Perhaps after you did your research you realize that ordering online from a retailer like Minted or from a stationery store isn’t going to work with your budget or theme. Maybe you would rather find a digital download from a designer on Etsy, a friend, or do it yourself on Canva.  If you take this route, then you still need to make sure you have all the correct materials or resources. You need a computer, a good printer, ink, paper, and the correct size of envelopes. Don’t forget you may need a quality paper cutter to trim your cards down to size. DIY takes a lot of time and sometimes trial and error. Be sure you order overage of your paper in case the printer jams or you have to print a few test rounds.


Prepping the Wording

How do you word your invitation? Frankly, the answer is you can word your invitation any way you would like. Typically the wording, theme and design of the invitation will set the tone for your guests and let them know what to expect at your soiree. However, if you are a stickler for etiquette then there are a few basic guidelines you may need to follow. offers a great guide with suggestions and sample wording. Don’t forget, the most important information-your names, the date, time and place!  Pro tip: Have someone not directly involved in the wedding to proofread your invitation. Even if you and your beloved have looked at the wording over and over it’s always helpful to have another set of eyes glance over the proof before hitting print! 


Prepping for Mailing

Time to send your invites! Typically invitations should go out 6 to 8 weeks before the wedding. This gives your guests adequate time to arrange travel, childcare and adjust schedules as needed. When thinking about your own timeline be sure to include time to address, stuff, seal and stamp your invitations as well.

If you are considering having your envelopes hand addressed by a calligrapher make sure you secure him or her well in advance. Take calligrapher, Madison Weisenseel’s advice of Mad Sun Studio,To be safe I would say that you would need to book your calligrapher about 6 months out from your desired service date. I operate a little differently since I also offer signage as well. Since I am a one-woman show, my time is limited and I can only accept so many orders. It’s always better to be safe and to secure services by paying a deposit so that the calligrapher you choose is not already booked if you wait too long.”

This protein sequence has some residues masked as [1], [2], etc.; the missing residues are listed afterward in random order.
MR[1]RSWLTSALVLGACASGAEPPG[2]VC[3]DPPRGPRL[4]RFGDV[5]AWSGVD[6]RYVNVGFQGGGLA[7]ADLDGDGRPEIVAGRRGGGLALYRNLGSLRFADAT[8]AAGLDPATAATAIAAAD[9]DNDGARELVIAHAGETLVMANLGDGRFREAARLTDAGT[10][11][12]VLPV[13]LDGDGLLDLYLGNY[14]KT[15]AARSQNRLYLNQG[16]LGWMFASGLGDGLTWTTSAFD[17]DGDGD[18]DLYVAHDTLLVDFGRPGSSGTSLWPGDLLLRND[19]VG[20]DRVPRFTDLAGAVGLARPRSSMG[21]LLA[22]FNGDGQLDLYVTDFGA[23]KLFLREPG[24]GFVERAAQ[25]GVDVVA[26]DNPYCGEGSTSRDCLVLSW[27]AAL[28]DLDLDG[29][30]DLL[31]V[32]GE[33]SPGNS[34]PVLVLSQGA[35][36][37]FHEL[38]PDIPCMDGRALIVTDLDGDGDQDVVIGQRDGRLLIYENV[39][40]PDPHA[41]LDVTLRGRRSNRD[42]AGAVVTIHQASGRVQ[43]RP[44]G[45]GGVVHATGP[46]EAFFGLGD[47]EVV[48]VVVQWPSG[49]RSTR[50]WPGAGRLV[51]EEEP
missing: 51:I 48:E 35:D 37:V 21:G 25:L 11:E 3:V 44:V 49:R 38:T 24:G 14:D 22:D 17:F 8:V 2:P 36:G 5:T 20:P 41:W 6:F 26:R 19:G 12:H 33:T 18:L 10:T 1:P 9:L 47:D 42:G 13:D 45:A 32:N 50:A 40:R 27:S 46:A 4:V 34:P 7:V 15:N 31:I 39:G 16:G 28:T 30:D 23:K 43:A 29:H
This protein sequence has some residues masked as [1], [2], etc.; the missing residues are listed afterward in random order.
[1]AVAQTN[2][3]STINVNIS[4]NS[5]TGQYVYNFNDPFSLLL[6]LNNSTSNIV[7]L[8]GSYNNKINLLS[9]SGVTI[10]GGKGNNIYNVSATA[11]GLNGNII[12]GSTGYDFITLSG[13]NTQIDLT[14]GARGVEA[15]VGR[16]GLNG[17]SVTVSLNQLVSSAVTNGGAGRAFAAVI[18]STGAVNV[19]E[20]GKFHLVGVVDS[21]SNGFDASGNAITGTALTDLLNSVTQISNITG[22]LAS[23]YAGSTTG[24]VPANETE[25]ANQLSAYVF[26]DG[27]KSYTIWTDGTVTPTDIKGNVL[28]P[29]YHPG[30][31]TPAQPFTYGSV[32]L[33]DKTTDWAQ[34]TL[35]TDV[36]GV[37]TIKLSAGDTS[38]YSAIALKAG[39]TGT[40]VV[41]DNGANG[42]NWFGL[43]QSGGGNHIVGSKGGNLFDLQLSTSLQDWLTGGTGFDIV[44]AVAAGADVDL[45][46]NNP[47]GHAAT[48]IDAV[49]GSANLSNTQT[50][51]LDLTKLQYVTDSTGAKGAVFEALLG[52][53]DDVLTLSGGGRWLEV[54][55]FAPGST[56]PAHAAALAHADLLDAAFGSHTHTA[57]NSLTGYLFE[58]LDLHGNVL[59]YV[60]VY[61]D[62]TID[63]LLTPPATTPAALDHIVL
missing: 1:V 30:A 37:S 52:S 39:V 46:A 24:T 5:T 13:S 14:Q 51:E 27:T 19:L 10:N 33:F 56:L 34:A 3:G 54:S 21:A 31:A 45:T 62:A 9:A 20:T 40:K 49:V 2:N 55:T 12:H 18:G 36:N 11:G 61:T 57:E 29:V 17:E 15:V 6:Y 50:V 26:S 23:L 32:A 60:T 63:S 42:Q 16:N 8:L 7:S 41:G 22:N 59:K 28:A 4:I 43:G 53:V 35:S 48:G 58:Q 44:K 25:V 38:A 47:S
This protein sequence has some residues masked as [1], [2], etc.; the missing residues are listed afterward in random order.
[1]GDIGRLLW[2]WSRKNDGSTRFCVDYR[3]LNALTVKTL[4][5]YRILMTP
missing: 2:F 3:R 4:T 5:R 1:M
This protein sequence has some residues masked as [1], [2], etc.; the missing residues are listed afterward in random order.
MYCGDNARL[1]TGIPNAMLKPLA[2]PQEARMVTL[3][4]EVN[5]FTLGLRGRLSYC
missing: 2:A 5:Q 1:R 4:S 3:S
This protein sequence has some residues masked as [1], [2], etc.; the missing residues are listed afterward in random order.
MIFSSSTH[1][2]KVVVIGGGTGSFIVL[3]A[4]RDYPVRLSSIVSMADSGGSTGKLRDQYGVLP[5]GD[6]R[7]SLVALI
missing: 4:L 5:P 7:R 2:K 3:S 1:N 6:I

If you aren’t hiring a calligrapher, then make it a fun date night or invite your wedding party over to help and serve champagne and hors d’oeuvre.  Southern Living has a great slideshow with tips for how to address your wedding invitations if you want some pointers!  Remember to weigh a complete invitation suite at the post office before purchasing your stamps. Include all inserts and envelopes and have a postal worker weigh your invitation on the scale to ensure you apply adequate postage to each invitation!

If you are still struggling when it comes to your wedding invitations, don’t hesitate to chat with any of your Southern Wedding Collective vendors. They are here to help you. Even if it isn’t their speciality, weddings are their business and they will be more than happy to connect you with someone that may be of assistance.